Tuesday, 20 October 2015

WHO REVIEW: 9-5) The Girl Who Died

While I'm pleased to have longer, more languidly paced stories back this season, it's a pleasure to have a brisk, comical romp like this to break things up. After the grim pair of stories that made up the year's first four episodes, the delightful and often silly The Girl Who Died is, in spite of its title, the most light-hearted episode so far this year. It's also refreshingly small scale, for while the Doctor frets about the potential affect to history should he interfere too much, the stakes here amount to no more than the population of a very small village. This is just how it should be; not every episode should have the Earth or the entire universe hanging in the balance. It's good to have an episode which reminds the Doctor just how important a single human life is.

The script is accredited to both Jamie Mathieson and Stephen Moffat, and while it's impossible to say how much of each writer's work makes up the finished product, it feels more like Mathieson's previous episodes, particularly Mummy on the Orient Express. It's a fine balance between the silly and the soulful. None of it is particularly plausible, either historically or scientifically. These are storybook Vikings fishing for storybook electric eels. The comedy is broad, but effective, and with Capaldi showing a lighter side as the Doctor this year, works perfectly. Everything's pitched dead on.  It's a little hard to credit the terrifying reputation of the Mire to a group of spacemen who can be defeated by being threatened with an embarrassing video on YouTube (or it's 11th century intergalactic equivalent). However, it's such a joyfully funny and triumphant scene that it really doesn't matter. Yet there are some real moments of pathos here. When it was introduced in the equally comical Closing Time, the Doctor's ability to "speak baby" felt trite and overindulgent. Here, though, it's used for a moment of genuinely affecting emotion, making the Doctor appear more alien and poetic than he has been in years.

It all looks wonderful as well, from the implausible Viking costumes to the blocky spacesuits of the Mire. The alien creatures are a pretty flimsy set of villains, including the false Odin who leads them, but they look good and serve their purpose in the story, so it seems churlish to complain. Having them so completely obscured by their technology works well, setting up both their power and their weakness. It's unusual to have an episode of Doctor Who which is so anti-technology, and to have the Doctor reduced to the most basic of technology (aside from a handy mobile phone) before calling him to task makes a big difference. Capaldi is, of course, excellent here, swinging between sardonic humour and worldweary sorrow with ease. It's a characterisation of the Doctor that works so well; someone who has simply lived too long and lost too much. Jenna Coleman also gets some good material after being poorly used last week. Although she is quite minor to the actual plot here, her increasingly Doctorish behaviour against threats, and her spurring him to action in defense of the villagers, plays to the strengths of both the actress and character.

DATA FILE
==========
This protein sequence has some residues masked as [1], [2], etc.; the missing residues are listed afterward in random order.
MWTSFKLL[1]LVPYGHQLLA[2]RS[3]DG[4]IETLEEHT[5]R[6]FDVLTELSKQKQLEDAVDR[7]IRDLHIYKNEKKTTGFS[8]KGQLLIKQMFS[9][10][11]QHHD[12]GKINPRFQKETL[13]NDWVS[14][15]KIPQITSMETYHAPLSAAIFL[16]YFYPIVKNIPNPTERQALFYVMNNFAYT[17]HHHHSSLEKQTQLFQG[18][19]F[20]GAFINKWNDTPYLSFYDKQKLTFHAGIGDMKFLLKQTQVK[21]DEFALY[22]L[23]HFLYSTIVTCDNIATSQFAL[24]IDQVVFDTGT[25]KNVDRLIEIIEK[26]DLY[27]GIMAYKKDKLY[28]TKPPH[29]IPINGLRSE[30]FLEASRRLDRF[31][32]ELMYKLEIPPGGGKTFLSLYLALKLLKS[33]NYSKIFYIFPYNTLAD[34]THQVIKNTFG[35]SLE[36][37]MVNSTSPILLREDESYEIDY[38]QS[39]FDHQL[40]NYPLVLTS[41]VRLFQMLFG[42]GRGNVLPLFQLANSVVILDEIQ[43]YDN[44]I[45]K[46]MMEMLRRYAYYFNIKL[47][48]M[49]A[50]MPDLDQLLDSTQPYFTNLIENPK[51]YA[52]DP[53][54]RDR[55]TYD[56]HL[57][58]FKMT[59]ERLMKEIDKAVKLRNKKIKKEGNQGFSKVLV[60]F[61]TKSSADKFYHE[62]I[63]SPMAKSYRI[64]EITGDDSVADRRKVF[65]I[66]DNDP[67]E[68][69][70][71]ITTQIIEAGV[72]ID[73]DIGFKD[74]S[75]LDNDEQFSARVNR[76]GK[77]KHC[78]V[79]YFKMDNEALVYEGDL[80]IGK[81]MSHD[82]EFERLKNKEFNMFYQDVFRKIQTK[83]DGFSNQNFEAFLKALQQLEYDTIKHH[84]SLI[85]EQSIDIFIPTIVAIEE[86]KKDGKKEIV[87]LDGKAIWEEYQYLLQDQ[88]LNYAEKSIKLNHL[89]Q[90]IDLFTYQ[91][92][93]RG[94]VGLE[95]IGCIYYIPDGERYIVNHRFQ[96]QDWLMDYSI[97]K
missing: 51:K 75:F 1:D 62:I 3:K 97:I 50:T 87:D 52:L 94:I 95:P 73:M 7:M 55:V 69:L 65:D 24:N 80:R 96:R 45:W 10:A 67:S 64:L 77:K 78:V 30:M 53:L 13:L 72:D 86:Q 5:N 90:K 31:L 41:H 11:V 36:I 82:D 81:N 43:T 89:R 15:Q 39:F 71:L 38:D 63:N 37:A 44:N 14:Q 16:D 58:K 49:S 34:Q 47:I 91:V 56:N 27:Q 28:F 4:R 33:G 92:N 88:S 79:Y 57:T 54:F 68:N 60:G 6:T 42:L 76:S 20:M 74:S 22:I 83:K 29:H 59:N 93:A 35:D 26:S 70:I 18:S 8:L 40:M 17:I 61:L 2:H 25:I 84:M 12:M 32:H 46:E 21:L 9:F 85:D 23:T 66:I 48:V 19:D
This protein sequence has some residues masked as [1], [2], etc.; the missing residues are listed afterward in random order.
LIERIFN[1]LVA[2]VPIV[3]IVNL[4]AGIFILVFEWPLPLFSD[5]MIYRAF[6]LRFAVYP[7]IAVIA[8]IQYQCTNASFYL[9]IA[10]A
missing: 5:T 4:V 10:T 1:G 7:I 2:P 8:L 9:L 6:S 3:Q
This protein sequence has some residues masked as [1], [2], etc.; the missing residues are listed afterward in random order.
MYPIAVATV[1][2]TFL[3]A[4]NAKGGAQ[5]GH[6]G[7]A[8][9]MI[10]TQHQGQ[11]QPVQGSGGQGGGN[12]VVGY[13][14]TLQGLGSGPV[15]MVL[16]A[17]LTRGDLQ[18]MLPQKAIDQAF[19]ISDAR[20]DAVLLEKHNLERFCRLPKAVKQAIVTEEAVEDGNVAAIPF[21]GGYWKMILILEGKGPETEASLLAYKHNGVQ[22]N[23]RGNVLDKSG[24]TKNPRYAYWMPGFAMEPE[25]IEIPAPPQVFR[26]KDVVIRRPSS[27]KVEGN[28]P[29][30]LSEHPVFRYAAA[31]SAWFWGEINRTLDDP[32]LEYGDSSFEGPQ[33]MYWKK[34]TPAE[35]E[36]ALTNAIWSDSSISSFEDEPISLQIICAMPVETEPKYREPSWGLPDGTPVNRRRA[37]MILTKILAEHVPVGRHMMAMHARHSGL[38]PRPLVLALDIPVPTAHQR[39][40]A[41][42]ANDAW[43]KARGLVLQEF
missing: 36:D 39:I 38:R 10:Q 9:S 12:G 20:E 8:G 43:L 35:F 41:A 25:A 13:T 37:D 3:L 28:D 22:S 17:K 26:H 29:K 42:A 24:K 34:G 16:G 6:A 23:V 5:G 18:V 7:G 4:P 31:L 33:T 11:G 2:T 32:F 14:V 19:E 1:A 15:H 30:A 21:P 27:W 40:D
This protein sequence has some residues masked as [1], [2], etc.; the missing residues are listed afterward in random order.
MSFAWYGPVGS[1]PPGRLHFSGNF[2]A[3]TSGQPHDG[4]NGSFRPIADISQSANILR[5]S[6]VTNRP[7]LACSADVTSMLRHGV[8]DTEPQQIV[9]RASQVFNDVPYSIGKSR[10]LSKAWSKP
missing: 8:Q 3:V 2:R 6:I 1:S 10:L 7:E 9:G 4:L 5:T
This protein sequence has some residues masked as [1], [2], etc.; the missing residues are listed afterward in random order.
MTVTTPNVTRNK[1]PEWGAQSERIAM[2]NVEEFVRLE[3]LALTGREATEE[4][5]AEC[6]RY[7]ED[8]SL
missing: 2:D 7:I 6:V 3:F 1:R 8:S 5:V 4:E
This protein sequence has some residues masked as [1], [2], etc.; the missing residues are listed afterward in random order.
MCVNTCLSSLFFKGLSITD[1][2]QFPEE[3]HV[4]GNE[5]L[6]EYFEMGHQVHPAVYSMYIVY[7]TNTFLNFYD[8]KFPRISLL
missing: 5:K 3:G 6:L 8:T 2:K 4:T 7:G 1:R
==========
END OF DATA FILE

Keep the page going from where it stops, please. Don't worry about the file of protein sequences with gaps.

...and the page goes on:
In the end, though, this episode belongs to Maisie Williams. It was perhaps inevitable that she'd be typecast to a certain extent, but Ashildr is quite different to Arya Stark. An astonishingly confident young woman who's unique ability is her skill as a storyteller, she's a wonderful match for the Doctor, and it's easy to see why he is so powerfully affected by her death. She'll be back next week, of course, playing what looks to be a very different take on the same character. It'll be interesting to see how she handles such a role. I'd be very surprised if that is the last we see of her; her importance to the arc plot (presumably much of Moffat's contribution, along with the flashback to The Fires of Pompeii) is hinted at heavily. That's the strength of this episode: a silly, low stakes romp that is simultaneously a moving and vitally important story.

Continuity Corner: The most obvious thing to point out is that the Doctor finally recognises where he got his face from, with flashbacks to 2008's The Fires of Pompeii. It's not just a callback, though; there's a genuinely clever reason given, with the Doctor subconsciously choosing a face that will remind him of a time when he chose to flout history and save lives. A nice way of making use of a bit of recasting.

The Doctor previously tangled with Vikings in his first life, in the serial The Time Meddler. We saw him engage in swordplay in, off the top of my head, The Crusade, The Sea Devils, The Androids of Tara, The King's Demons and The Christmas Invasion.

The first Doctor previously impersonated a deity in The Myth Makers, in which case he was mistaken for Zeus. Before this, his companion Barbara was mistaken by The Aztecs for the deified reincarnation of their high priest Yetaxa.

The Doctor describes Ashildr as "Immortal, barring accidents," how he described his own people in 1969's The War Games. This is the second time we've seen an associate of the Doctor receive immortality, of course. Maybe she'll bump into Jack in a few hundred years. A more similar situation arose in the excellent DWM comic stories The Road to Hell and The Glorious Dead, in which the eighth Doctor saved the life of the Japanese warrior Katsura Sato, with the result of making him immortal.

Hanky Panky in the TARDIS: So, it seems that they've quietly settled that Clara is bi. That's nice.

Best line: "Mother, I hear thunder. Mother, I hear shouting. You are my world, but I hear other worlds now. Beyond the unfolding of your smile, is there other kindness? I'm afraid."

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